In March 2016, Paul Manafort, a Trump Tower resident with a long history of lobbying for Trump interests and foreign despots, joined the Trump campaign. For some reason, Manafort was willing to work for free despite apparently owing as much as $17 millionto pro-Russian interests.
That same month, the Gmail account of Hillary Clinton campaign chair John Podesta was hacked.
In June 2016, Donald Trump Jr. received an email that said the “Crown prosecutor” of Russia had “some official documents and information that would incriminate Hillary.” Trump Jr. responded “if it’s what you say I love it especially later in the summer.” They met that month.
The next month at the Republican National Convention, after years of criticizing President Obama’s weakness toward Russia, the GOP softened platform language opposing Putin’s moves in Ukraine. The next week, Wikileaks began leaking hacked emails from the DNC.
After the Democratic National Convention, Trump famously said at a press conference: “Russia, if you’re listening, I hope you’re able to find the 30,000 (Clinton) emails that are missing. I think you will probably be rewarded mightily by our press.” Trump could only be sure Russia would be “rewarded mightily” if he knew Russia was aiming to harm Clinton.
Coincidentally, at that point the Internet Research Agency’s agenda, according to the Mueller indictment, “included supporting the presidential campaign of then-candidate Donald J. Trump (‘Trump Campaign’) and disparaging Hillary Clinton.”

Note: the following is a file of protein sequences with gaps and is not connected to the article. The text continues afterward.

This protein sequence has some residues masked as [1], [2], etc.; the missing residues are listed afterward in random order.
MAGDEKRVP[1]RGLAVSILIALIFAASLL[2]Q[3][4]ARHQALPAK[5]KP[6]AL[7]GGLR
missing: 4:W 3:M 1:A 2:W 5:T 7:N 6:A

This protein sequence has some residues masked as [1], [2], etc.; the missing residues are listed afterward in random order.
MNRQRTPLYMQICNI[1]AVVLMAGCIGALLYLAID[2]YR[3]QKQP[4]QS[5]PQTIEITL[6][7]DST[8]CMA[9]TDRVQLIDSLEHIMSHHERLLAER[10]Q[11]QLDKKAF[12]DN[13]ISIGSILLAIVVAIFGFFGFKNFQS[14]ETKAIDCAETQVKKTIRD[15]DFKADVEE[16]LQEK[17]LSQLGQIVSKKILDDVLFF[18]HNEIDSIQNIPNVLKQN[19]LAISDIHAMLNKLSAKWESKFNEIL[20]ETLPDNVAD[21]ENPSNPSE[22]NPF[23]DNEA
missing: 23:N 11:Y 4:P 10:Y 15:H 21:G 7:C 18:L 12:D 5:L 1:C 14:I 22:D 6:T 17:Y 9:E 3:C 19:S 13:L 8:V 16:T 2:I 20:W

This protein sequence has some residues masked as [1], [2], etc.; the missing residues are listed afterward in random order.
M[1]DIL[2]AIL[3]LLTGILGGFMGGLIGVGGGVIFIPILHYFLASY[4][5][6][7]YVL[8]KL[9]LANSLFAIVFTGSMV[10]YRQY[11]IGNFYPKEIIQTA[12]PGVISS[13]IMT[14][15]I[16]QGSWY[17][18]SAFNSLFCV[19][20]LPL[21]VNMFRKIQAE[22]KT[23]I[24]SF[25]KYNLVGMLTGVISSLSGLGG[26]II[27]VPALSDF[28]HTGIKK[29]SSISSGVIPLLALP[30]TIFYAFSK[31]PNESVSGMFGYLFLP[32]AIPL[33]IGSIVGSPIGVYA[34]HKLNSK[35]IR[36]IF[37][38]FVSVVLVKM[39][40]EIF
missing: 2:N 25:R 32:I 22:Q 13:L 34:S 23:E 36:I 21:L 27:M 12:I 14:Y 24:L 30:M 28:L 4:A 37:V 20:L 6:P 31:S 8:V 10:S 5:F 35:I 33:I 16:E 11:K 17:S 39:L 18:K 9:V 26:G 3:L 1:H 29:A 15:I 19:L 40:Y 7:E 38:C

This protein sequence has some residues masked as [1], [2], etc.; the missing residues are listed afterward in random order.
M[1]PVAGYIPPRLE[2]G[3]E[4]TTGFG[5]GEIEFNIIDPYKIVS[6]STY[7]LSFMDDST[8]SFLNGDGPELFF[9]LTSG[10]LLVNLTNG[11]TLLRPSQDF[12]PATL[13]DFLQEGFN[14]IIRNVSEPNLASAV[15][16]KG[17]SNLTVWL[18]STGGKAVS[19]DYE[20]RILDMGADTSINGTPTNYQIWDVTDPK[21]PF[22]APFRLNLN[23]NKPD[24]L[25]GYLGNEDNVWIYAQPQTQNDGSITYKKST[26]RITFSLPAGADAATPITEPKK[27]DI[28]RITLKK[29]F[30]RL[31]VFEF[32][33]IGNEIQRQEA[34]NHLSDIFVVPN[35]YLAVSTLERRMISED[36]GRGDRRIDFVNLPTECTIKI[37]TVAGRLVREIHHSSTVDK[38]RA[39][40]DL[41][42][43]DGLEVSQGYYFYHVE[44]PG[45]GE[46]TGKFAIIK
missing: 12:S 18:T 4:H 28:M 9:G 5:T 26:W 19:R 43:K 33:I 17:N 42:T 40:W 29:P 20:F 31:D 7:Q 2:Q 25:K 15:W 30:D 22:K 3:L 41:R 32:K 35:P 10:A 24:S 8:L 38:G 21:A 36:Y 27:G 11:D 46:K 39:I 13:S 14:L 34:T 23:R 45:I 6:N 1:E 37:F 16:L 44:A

In October, just hours after the Access Hollywood tape came out, Wikileaks began to release Podesta’s emails. Though the Trump campaign is supposedly feckless, it summoned laser focus on these emails. “I love Wikileaks,” Trump said in one of his 141 references to the organization in the month before the election.
Of particular interest to the Trump campaign was an email that allegedly mocked “conservative Catholicism.” Somehow it almost immediately became the obsession of the right, amongst the over 20,000 pages eventually leaked.
Mike Pence joined the calls for Clinton to apologize to Catholics, a group she was leading with in August but lost on Election Day, according to exit polls.
In which states might the Catholic vote have been decisive for the Trump-Pence campaign? Michigan, Pennsylvania and Wisconsin, for a start.
What a coincidence.
There are also the “coincidences” that have taken place since the election. They include naming a winner of the “Russian Order of Friendship” as secretary of State, rushing to ease sanctions on Putin, and refusing to implement new sanctions on Russia or secure our elections from likely attacks on the 2018 elections.
If you don’t see the conspiracy by now, you just don’t want to.
Trump has long benefited from the willingness of his opponents, his creditors and the media to underestimate his guile and ruthlessness. Apparently, that’s a mistake Russia didn’t make.